Ethiopia + 11 more

Implications of Ukraine Conflict on Food Access and Availability in the East Africa Region, Update #3, June 2022

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Highlights

  • Reduced agricultural production and blockades in the Black Sea Region coupled with trade restriction policies affecting flows of essential goods such as grains and sunflower-seed oil, led to a reduced availability of staples and a sharp increase in global grain prices in May 2022 of 48.6 percent for wheat, 28.7 percent for maize and 9.3 percent for rice, as compared to pre-war January 2022 prices with implications on local market prices across East Africa. • As of May 2022, commodities recording the highest year-on-year (y-o-y) increase are vegetable oils (up 45.9 percent compared to April 2021), cereals (up 36.6 percent), and beans (up 14.1 percent).

  • The rise in fuel and food prices pushed up inflation rate across East Africa countries, implying households – especially the poorest ones – have less resources to spend on essential food and non-food needs. In May 2022, headline inflation stood at over 37 percent in Ethiopia (from 34.5 in January 2022); at 10.5 percent in Rwanda (from 1.3 percent in the same period) and at 6.3 percent in Uganda (from 2.7 percent in January 2022).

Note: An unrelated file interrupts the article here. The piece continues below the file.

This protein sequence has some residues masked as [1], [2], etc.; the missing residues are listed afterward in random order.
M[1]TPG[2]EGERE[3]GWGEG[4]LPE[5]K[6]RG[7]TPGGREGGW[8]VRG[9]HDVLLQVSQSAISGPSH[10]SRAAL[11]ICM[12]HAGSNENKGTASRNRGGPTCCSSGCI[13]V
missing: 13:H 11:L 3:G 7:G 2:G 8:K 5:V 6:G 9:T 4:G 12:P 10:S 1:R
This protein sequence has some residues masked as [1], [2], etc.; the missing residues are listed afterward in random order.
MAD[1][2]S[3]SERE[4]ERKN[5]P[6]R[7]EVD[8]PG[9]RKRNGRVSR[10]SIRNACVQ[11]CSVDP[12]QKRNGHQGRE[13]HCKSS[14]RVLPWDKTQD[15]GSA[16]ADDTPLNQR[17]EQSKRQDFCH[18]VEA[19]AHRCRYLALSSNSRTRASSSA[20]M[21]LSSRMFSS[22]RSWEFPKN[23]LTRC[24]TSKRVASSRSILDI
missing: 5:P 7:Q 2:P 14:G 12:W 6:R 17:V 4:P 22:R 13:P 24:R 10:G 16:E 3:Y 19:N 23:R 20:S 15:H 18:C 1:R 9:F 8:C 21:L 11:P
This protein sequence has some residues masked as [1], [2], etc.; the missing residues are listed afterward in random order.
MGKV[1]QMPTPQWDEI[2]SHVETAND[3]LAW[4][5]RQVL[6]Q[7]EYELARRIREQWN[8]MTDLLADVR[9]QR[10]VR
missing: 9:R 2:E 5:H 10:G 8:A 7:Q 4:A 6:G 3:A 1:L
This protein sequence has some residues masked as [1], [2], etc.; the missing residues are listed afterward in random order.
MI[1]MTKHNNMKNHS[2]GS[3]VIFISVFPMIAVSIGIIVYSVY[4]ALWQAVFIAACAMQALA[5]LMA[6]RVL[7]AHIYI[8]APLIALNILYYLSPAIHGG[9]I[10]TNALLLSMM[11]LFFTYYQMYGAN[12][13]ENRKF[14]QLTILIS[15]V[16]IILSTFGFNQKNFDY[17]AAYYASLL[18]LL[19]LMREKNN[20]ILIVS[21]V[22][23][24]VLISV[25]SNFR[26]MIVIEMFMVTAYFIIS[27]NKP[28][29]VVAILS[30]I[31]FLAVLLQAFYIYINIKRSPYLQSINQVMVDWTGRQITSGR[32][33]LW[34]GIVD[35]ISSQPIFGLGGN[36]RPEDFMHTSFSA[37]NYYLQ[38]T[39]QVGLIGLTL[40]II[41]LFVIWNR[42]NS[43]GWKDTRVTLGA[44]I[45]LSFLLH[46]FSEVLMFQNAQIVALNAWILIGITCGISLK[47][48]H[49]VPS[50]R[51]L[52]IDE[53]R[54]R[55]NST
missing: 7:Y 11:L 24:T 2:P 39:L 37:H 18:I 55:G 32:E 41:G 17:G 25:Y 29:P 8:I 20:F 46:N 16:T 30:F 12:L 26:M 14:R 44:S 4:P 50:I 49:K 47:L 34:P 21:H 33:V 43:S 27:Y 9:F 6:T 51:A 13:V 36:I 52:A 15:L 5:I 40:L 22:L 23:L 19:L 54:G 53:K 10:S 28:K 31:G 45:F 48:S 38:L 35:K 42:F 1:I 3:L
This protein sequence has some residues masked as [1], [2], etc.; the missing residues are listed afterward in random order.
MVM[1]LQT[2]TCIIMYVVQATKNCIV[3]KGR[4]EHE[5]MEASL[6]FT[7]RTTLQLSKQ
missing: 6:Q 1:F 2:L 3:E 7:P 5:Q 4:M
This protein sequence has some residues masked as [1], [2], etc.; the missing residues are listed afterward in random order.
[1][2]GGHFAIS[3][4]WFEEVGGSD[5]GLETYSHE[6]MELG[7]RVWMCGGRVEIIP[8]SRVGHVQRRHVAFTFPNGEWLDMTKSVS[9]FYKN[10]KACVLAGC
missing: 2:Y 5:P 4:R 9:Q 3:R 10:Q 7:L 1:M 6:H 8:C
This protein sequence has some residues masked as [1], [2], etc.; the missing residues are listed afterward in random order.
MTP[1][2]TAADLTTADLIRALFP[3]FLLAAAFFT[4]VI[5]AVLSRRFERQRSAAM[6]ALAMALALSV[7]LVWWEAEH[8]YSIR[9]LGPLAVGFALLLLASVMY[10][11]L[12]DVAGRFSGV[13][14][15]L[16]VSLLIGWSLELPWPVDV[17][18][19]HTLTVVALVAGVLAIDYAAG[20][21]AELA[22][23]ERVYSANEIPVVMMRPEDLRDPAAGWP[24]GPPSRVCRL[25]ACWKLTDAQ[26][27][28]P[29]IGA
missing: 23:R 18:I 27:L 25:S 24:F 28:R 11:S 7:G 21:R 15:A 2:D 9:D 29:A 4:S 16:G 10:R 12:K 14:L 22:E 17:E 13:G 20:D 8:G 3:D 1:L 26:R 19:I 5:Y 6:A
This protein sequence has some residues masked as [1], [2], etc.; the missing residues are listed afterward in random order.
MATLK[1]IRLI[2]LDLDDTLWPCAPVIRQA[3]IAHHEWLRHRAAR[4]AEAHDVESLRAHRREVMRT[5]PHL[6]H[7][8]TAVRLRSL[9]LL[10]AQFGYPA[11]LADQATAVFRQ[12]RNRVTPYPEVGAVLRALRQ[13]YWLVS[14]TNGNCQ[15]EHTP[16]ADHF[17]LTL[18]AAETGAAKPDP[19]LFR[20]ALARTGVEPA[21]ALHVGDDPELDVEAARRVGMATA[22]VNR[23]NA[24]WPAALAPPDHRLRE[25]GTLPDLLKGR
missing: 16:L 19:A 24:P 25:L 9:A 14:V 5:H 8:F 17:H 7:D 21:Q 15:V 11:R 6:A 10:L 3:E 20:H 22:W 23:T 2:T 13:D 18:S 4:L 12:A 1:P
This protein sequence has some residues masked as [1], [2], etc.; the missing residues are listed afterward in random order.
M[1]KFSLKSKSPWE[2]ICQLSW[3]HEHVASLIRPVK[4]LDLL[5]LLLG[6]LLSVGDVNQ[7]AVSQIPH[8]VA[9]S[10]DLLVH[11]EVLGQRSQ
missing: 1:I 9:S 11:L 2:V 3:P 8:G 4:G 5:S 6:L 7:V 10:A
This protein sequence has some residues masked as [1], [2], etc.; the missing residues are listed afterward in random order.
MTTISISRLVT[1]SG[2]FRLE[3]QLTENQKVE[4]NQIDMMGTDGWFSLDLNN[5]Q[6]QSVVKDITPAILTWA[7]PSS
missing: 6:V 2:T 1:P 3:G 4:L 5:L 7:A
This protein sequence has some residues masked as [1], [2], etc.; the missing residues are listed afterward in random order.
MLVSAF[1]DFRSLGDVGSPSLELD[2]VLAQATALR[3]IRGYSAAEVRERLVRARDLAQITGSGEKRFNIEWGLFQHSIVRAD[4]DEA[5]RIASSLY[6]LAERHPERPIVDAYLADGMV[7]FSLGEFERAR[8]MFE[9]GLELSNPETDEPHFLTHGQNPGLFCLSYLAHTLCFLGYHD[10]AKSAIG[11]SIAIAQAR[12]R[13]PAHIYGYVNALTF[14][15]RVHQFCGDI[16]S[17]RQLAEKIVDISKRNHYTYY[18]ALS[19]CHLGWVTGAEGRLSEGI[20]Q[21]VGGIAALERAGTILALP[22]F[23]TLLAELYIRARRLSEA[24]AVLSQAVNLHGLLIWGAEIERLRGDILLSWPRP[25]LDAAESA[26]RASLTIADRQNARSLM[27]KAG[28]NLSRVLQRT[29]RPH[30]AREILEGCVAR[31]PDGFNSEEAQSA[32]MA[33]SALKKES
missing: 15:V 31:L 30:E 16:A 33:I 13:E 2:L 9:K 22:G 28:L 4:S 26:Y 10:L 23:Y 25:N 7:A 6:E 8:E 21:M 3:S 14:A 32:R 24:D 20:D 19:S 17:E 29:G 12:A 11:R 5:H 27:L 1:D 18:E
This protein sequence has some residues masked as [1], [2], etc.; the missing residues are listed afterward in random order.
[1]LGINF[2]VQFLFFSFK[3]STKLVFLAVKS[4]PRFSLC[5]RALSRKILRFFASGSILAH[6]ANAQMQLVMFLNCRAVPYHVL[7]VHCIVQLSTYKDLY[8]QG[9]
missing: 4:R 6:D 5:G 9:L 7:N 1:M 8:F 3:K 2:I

• In May 2022, the average monthly price of the local food basket reached USD 17 per capita across the Eastern African countries – representing an increase of 51.1 percent from the same period last year (USD 12.2) and 18.4 percent from pre-war prices (USD 15.1 in January 2022). South Sudan, Somalia and Rwanda recording the highest percentage increase between January and May 2022.

  • A correlation can be noted between international crude oil and global food prices. The results indicate the spill over of crude oil prices into essential food products. When the prices of crude oil peaked in March 2022, also the global prices of food, particularly vegetable oil and cereals registered a record high during the same period. The higher cost of energy most likely raised the cost of food production and agricultural activity (manufacturing, processing, packaging) and transportation in the short term.

  • Global fertilizer prices have risen by nearly 30 percent since the start of 2022 because of surging input costs; supply disruptions caused by sanctions (Belarus and Russia), and export restrictions. As a result, the share of fertilizers imported into the region reduced, which also coincided with the peak March- April-May main planting season. WFP estimates that cereal production during the 2022 cropping year could potentially decrease by 16 percent (y-o-y) because high fertilizer and fuel prices. The RAM teams are currently expanding the analysis of the impacts of reduced fertilizer imports on the region over the longer term. As of June 2002, countries seeing the sharpest reduction in fertilizer imports were Ethiopia, Rwanda, and Kenya.